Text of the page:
PROTESTORS against the incinerator on Portland and an oil well near Puddletown filled the public gallery at this week’s Dorset Council meeting.

Public transport activists and campaigners against poverty were also at the meeting – with some of them asking councillors for action.

To each the council gave a pre-prepared, often wordy, but always measured and polite explanation of what the authority might, or might not do – but for most the simple summary was ‘we’ll deal with it later after further consideration.’

On the Portland energy from waste incinerator proposal Cabinet spokesman Cllr Tony Alford said the council would deal with any planning application when it is submitted – along with its accompanying environmental statement.

“Managing waste thorough energy from waste facilities should support, not compete with, increased diversion from landfill and increased recycling,” he said.

Professor Tony Walter, from Portland, had argued that waste incinerators often simply diverted waste from recycling, reducing local recycling rates.

Kira Robinson from Extinction Rebellion questioned the need for an oil well at Puddletown and asked the council to reject it, in line with its climate change policies.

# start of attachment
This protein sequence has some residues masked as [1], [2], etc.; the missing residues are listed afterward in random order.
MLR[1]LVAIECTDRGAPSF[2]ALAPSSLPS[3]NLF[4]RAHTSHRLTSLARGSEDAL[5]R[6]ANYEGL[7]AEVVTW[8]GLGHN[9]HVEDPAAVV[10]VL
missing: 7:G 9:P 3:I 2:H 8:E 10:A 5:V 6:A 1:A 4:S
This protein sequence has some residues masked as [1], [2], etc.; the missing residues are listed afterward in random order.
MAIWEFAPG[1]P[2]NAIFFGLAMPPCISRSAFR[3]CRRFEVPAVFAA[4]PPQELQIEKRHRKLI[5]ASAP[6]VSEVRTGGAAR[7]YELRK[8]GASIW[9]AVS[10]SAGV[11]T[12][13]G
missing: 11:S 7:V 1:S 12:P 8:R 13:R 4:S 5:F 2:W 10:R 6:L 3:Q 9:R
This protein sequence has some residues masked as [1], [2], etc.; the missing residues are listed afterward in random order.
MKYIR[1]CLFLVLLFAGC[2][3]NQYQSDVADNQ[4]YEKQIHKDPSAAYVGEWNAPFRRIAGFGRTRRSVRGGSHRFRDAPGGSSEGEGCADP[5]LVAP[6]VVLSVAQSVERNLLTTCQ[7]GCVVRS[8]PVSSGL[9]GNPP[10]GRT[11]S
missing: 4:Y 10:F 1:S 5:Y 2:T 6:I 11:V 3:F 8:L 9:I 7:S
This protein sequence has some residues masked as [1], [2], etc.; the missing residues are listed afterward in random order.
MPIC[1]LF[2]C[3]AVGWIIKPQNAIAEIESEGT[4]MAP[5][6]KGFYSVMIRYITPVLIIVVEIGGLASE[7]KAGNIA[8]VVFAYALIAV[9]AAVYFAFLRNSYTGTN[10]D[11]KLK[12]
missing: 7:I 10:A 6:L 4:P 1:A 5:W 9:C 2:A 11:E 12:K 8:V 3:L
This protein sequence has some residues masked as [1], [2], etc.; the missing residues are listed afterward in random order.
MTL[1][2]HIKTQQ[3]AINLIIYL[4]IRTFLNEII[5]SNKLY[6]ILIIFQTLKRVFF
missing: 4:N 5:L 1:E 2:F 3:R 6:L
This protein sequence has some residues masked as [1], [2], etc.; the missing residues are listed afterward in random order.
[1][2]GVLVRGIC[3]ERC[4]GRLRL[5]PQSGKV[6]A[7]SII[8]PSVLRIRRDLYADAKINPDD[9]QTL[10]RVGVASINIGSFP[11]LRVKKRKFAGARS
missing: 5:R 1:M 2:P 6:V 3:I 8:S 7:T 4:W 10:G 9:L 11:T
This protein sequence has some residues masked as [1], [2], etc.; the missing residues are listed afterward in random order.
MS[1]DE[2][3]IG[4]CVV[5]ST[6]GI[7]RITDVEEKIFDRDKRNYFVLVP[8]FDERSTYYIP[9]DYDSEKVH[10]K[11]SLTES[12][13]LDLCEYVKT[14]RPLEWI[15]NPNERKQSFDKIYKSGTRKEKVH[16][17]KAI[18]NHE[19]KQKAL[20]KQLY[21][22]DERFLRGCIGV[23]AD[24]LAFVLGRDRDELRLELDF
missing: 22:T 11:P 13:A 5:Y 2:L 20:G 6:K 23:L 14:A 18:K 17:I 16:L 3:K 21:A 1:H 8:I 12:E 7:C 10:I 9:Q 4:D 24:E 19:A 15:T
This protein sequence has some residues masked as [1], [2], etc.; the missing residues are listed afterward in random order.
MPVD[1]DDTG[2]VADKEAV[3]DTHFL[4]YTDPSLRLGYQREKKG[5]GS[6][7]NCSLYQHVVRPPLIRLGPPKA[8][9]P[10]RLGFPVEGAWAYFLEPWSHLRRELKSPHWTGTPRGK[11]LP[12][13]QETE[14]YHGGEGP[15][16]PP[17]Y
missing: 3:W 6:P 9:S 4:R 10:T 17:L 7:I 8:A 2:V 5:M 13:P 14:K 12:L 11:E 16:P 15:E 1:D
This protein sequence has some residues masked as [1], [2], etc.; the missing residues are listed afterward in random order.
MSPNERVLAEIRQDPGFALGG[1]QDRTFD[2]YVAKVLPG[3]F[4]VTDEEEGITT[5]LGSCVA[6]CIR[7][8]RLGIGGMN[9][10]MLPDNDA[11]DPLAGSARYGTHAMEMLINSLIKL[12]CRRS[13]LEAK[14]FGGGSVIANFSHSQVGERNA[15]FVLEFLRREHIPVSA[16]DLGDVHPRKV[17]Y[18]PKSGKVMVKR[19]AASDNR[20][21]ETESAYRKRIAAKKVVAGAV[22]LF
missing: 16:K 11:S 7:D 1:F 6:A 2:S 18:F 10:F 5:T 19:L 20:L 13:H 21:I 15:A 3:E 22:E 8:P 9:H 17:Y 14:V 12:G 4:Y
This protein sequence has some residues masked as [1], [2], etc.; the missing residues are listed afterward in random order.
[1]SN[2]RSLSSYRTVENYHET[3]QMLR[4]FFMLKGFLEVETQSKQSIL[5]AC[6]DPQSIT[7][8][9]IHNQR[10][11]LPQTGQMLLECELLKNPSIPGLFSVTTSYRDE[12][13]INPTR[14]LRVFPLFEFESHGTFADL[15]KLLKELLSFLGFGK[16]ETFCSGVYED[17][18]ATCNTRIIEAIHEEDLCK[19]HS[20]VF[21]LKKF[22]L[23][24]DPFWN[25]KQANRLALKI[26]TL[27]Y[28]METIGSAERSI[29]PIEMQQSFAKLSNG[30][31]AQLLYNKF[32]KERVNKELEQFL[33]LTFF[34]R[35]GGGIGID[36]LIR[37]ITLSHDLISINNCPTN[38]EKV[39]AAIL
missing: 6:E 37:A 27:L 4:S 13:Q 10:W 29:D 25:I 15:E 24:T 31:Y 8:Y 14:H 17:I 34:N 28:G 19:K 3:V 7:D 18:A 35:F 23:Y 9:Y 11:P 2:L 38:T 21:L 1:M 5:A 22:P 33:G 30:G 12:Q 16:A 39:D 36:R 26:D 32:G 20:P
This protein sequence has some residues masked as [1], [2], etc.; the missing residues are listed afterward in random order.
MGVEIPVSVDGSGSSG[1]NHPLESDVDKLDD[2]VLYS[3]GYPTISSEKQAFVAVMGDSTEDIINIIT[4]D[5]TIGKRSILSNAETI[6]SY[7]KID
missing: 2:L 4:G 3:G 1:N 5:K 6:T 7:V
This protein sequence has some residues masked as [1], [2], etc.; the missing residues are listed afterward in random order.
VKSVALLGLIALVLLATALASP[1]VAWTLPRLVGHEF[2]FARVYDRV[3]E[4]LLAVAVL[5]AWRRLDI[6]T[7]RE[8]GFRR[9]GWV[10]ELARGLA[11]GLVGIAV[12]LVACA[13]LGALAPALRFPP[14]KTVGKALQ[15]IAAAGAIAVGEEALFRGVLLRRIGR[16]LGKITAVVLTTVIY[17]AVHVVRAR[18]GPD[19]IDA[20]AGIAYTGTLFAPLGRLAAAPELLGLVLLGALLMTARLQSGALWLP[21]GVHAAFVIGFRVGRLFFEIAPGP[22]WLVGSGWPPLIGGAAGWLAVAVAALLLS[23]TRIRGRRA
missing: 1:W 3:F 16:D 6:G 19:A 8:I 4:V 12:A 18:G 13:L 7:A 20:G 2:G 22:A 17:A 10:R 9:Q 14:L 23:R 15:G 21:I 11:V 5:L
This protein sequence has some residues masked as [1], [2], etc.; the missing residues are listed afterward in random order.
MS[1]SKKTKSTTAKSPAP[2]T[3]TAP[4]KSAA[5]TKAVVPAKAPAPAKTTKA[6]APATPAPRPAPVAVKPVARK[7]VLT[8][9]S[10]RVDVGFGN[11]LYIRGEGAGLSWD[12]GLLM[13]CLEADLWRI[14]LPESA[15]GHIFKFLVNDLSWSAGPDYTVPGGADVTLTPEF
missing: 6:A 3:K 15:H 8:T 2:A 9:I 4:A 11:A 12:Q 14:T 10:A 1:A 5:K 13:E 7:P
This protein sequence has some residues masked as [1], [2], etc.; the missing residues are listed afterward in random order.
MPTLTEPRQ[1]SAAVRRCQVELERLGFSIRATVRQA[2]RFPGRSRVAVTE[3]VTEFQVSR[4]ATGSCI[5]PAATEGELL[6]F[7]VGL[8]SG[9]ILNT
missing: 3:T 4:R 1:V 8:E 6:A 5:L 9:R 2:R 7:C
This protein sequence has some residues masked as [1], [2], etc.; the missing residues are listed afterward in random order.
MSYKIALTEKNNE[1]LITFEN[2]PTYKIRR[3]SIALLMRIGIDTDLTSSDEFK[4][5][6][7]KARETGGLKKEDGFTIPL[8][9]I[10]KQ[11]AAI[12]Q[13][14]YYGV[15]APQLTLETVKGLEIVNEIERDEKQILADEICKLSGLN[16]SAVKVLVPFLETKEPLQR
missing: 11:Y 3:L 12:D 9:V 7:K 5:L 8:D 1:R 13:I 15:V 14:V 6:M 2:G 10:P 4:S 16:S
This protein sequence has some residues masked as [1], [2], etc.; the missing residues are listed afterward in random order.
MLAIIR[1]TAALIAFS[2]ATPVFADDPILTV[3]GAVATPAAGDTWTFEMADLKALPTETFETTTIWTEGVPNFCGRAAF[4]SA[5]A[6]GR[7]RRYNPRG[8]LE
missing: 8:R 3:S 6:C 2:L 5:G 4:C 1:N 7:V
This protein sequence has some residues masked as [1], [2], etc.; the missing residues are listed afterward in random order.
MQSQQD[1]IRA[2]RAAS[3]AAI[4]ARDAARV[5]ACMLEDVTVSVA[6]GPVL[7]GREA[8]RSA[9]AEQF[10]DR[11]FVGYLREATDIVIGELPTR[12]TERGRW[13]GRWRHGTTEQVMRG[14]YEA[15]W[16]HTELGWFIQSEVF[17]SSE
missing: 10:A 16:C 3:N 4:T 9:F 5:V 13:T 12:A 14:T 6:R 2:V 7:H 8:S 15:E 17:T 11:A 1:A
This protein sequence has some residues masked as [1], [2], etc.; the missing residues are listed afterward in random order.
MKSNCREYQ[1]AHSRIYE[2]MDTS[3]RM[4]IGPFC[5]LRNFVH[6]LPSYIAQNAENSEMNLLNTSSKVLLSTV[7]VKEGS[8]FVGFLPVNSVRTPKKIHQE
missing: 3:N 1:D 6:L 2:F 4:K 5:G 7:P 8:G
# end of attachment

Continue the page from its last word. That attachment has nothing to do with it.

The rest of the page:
She was told by planning cabinet brief holder Cllr David Walsh that the application would, in reality, be decided by national policies which the council was unable to change: “Dorset Council is not in a position to refuse planning permission for oil and gas development on climate grounds. Furthermore, it is unlikely that Dorset Council would be able to change its local policies to resist hydrocarbon development on climate change grounds unless and until there is a change in national policy,” he said.

Professor Philip Marfleet and Jenny Lennon-Wood called for more action from the council on low pay, especially in South Dorset, asking it to adopt the national minimum wage for its lowest paid workers.

Cabinet spokesman Cllr Gary Suttle said the proposals were under consideration with a draft economic growth strategy to be presented in the spring.

Other questioners dealt with more support for public transport, especially the No6 service in the Beaminster and Bridport area which is due to end in the spring, and the need for the council to set up a Local Access Forum, which it is legally required to do.

Councillors responded to say that both matters would be considered and, if possible, dealt with as soon as they were able to.